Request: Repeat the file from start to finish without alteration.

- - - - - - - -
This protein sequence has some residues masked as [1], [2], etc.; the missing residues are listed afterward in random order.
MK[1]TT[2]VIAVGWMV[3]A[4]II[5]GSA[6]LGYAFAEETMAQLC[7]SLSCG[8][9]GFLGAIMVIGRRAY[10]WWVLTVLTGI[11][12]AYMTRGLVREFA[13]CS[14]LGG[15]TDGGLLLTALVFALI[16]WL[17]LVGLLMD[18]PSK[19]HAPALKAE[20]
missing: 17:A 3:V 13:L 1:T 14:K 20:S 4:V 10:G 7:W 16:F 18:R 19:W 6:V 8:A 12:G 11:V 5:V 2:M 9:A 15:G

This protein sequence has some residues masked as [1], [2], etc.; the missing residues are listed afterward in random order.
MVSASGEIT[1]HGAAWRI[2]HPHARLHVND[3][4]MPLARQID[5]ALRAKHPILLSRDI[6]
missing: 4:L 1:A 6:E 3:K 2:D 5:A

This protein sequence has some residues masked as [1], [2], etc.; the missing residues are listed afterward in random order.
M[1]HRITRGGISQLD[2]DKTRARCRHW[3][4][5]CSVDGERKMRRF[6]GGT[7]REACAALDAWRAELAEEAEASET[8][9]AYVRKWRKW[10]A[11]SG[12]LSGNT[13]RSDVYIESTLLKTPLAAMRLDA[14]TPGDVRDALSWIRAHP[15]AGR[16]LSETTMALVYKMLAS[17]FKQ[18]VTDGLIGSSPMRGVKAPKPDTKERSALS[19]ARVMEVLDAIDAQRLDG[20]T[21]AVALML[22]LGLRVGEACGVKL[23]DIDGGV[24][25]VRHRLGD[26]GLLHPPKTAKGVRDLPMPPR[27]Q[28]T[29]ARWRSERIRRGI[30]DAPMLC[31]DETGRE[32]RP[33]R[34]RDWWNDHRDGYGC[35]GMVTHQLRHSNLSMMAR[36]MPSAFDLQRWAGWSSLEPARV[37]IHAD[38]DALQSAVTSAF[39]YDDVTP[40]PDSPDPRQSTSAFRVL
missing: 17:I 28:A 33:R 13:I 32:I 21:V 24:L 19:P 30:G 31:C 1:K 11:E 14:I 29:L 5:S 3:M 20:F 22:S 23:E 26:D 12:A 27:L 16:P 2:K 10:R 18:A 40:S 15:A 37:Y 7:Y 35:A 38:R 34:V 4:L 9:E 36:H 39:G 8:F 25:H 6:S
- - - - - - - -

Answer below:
This protein sequence has some residues masked as [1], [2], etc.; the missing residues are listed afterward in random order.
MK[1]TT[2]VIAVGWMV[3]A[4]II[5]GSA[6]LGYAFAEETMAQLC[7]SLSCG[8][9]GFLGAIMVIGRRAY[10]WWVLTVLTGI[11][12]AYMTRGLVREFA[13]CS[14]LGG[15]TDGGLLLTALVFALI[16]WL[17]LVGLLMD[18]PSK[19]HAPALKAE[20]
missing: 17:A 3:V 13:L 1:T 14:K 20:S 4:V 10:G 7:W 16:F 18:R 19:W 6:V 8:A 12:G 11:V 5:V 2:M 9:A 15:G

This protein sequence has some residues masked as [1], [2], etc.; the missing residues are listed afterward in random order.
MVSASGEIT[1]HGAAWRI[2]HPHARLHVND[3][4]MPLARQID[5]ALRAKHPILLSRDI[6]
missing: 4:L 1:A 6:E 3:K 2:D 5:A

This protein sequence has some residues masked as [1], [2], etc.; the missing residues are listed afterward in random order.
M[1]HRITRGGISQLD[2]DKTRARCRHW[3][4][5]CSVDGERKMRRF[6]GGT[7]REACAALDAWRAELAEEAEASET[8][9]AYVRKWRKW[10]A[11]SG[12]LSGNT[13]RSDVYIESTLLKTPLAAMRLDA[14]TPGDVRDALSWIRAHP[15]AGR[16]LSETTMALVYKMLAS[17]FKQ[18]VTDGLIGSSPMRGVKAPKPDTKERSALS[19]ARVMEVLDAIDAQRLDG[20]T[21]AVALML[22]LGLRVGEACGVKL[23]DIDGGV[24][25]VRHRLGD[26]GLLHPPKTAKGVRDLPMPPR[27]Q[28]T[29]ARWRSERIRRGI[30]DAPMLC[31]DETGRE[32]RP[33]R[34]RDWWNDHRDGYGC[35]GMVTHQLRHSNLSMMAR[36]MPSAFDLQRWAGWSSLEPARV[37]IHAD[38]DALQSAVTSAF[39]YDDVTP[40]PDSPDPRQSTSAFRVL
missing: 17:I 28:A 33:R 13:I 32:I 21:V 24:L 19:P 30:G 31:C 1:K 11:E 14:I 29:L 5:S 3:M 20:F 22:S 23:E 26:D 12:A 27:L 16:P 2:K 10:R 18:A 40:S 15:A 37:Y 7:Y 35:A 38:R 34:V 4:L 9:E 36:H 39:G 8:F 25:H 6:S